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Jacob deGrom finally gets run support, wins first game since June 18

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There has not been more of a hard luck pitcher than Jacob deGrom this season. While he has put up Cy Young-level performances, posting sub-2.00 ERA and striking out more than five times as many batters as he has walked, he pitches for the New York Mets so those great performances have not turned into wins all that often.

The poor defense and lack of run support meant that, heading into today’s outing against the Cincinnati Reds, deGrom only had a record of 5-7 despite that sparking ERA, despite all of those strikeouts, despite the minimal number of walks allowed and despite the fact that — once you controlled for the subpar fielder’s behind him — he’s been arguably the best pitcher in the National League this year. Not many players have done more to help their teams win than deGrom and not many have had so little help in doing it.

Today, however, was different. deGrom was his usual dominant self, tossing six shutout innings, allowing only four hits and one walk while striking out ten. The difference: he got a little run support, thanks to five runs when he was the pitcher of record and three more after he left the game with a 5-0 lead. One of those runs came via his own plate patience when he drew a bases-loaded walk in the fourth inning. Others helping deGrom’s cause: Brandon Nimmo, who had two RBI doubles and knocked in three in all and Austin Jackson, who hit two RBI doubles and singled in a third run himself.

With that, deGrom was awarded his sixth win of the season and his first since June 18, when it was still technically spring. He also lowered his ERA to 1.77, helping his already strong argument for the NL Cy Young Award, even if he’s unlikely to even notch a dozen wins and may not even get ten if the Mets continue to be the Mets.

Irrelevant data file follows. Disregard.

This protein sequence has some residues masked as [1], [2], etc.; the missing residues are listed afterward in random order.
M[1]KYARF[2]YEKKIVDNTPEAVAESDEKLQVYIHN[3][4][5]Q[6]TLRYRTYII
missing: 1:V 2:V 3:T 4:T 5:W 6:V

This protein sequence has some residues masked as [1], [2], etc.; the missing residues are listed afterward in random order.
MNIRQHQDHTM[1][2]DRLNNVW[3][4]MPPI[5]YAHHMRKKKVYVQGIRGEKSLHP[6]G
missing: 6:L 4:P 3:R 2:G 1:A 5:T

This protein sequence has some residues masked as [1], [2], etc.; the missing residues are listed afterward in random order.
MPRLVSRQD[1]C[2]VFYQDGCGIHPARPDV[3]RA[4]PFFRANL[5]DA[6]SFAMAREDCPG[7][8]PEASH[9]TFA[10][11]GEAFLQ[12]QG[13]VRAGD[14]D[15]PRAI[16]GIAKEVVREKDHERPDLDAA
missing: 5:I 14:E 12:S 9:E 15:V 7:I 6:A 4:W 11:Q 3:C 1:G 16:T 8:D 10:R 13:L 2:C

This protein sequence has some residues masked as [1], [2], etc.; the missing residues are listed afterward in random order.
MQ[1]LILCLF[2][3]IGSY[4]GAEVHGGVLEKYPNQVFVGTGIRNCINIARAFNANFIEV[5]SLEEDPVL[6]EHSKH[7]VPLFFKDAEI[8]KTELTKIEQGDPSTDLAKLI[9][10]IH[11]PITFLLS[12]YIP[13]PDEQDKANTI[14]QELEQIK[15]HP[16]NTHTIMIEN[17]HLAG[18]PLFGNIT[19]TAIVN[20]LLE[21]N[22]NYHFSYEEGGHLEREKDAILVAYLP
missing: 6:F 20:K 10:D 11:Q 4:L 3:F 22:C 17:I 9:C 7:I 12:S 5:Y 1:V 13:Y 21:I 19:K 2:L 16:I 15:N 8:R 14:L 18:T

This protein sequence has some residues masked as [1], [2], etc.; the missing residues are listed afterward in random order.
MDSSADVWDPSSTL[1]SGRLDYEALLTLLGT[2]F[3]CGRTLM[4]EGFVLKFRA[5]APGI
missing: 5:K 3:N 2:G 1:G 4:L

Buster Posey has opted out of the season

Buster Posey has opted out
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Buster Posey has opted out of the 2020 MLB season. The San Francisco Giants have issued a statement saying that they “fully support Buster’s decision. Buster is an integral part of our team and will be sorely missed, but we look forward to having him back in 2021.”

Posey and his wife are adopting identical twin girls who were born prematurely and who are currently in the NICU and will be for some time. They are stable, but obviously theirs is not a situation that would be amenable to the demands of a baseball season as it’s currently structured.

Poset had missed all of the Giants’ workouts so far, Recently he said, “I think there’s still some reservation on my end as well. I think I want to see kind of how things progress here over the next couple of weeks. I think it would be a little bit maybe naive or silly not to gauge what’s going on around you, not only around you here but paying attention to what’s happening in the country and different parts of the country.” He said that he talked about playing with his wife quite a great deal but, really, this seems like a no-brainer decision on his part.

In opting out Posey is foregoing the 60-game proration of his $21.4 million salary. He is under contract for one more year at $21.4 million as well. The Giants can pick up his 2022 club option for $22 million or buy him out for $3 million.

A veteran of 11 seasons, Posey has earned about $124 million to date. Which seems to be the common denominator with players who have opted out thus far. With the exception of Joe Ross and Héctor Noesí, the players to have opted out thus far have earned well above $10 million during their careers. Players that aren’t considered “high risk” and elect not to play do not get paid and do not receive service time.